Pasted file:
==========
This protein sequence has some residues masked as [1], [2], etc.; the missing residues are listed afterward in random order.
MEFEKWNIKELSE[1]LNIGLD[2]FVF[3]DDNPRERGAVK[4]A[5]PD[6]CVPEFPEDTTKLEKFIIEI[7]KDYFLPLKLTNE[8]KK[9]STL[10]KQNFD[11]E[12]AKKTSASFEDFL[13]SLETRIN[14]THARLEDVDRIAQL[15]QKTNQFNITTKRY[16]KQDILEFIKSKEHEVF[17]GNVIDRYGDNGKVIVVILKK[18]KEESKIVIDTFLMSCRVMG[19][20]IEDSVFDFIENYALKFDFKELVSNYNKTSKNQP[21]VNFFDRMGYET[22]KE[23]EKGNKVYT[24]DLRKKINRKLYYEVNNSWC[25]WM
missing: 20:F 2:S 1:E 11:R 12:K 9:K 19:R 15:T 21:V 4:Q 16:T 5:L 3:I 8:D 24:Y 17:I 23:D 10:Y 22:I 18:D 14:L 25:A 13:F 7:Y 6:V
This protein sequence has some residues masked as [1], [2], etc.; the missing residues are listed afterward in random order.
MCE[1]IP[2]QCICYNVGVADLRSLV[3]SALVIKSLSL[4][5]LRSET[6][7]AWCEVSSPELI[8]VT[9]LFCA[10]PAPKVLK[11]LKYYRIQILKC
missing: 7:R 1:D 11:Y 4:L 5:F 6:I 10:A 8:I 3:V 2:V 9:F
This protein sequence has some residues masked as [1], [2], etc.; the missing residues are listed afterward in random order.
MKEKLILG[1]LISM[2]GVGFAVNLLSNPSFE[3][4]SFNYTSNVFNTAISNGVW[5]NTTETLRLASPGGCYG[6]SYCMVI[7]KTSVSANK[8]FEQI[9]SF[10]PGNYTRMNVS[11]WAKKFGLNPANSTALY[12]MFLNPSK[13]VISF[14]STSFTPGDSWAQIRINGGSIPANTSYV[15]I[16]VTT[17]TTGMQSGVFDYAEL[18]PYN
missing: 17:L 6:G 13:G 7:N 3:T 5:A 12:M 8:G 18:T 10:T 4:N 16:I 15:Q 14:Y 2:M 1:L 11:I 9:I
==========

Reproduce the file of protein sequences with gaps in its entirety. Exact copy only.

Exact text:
This protein sequence has some residues masked as [1], [2], etc.; the missing residues are listed afterward in random order.
MEFEKWNIKELSE[1]LNIGLD[2]FVF[3]DDNPRERGAVK[4]A[5]PD[6]CVPEFPEDTTKLEKFIIEI[7]KDYFLPLKLTNE[8]KK[9]STL[10]KQNFD[11]E[12]AKKTSASFEDFL[13]SLETRIN[14]THARLEDVDRIAQL[15]QKTNQFNITTKRY[16]KQDILEFIKSKEHEVF[17]GNVIDRYGDNGKVIVVILKK[18]KEESKIVIDTFLMSCRVMG[19][20]IEDSVFDFIENYALKFDFKELVSNYNKTSKNQP[21]VNFFDRMGYET[22]KE[23]EKGNKVYT[24]DLRKKINRKLYYEVNNSWC[25]WM
missing: 20:F 2:S 1:E 11:R 12:K 9:K 19:R 15:T 21:V 4:Q 16:T 5:L 3:I 8:D 24:Y 17:I 23:D 10:Y 22:I 18:D 14:L 25:A 13:F 7:Y 6:V
This protein sequence has some residues masked as [1], [2], etc.; the missing residues are listed afterward in random order.
MCE[1]IP[2]QCICYNVGVADLRSLV[3]SALVIKSLSL[4][5]LRSET[6][7]AWCEVSSPELI[8]VT[9]LFCA[10]PAPKVLK[11]LKYYRIQILKC
missing: 7:R 1:D 11:Y 4:L 5:F 6:I 10:A 8:I 3:V 2:V 9:F
This protein sequence has some residues masked as [1], [2], etc.; the missing residues are listed afterward in random order.
MKEKLILG[1]LISM[2]GVGFAVNLLSNPSFE[3][4]SFNYTSNVFNTAISNGVW[5]NTTETLRLASPGGCYG[6]SYCMVI[7]KTSVSANK[8]FEQI[9]SF[10]PGNYTRMNVS[11]WAKKFGLNPANSTALY[12]MFLNPSK[13]VISF[14]STSFTPGDSWAQIRINGGSIPANTSYV[15]I[16]VTT[17]TTGMQSGVFDYAEL[18]PYN
missing: 17:L 6:G 13:G 7:N 3:T 5:A 12:M 8:G 18:T 10:T 4:N 16:I 15:Q 14:Y 2:M 1:L 11:I 9:I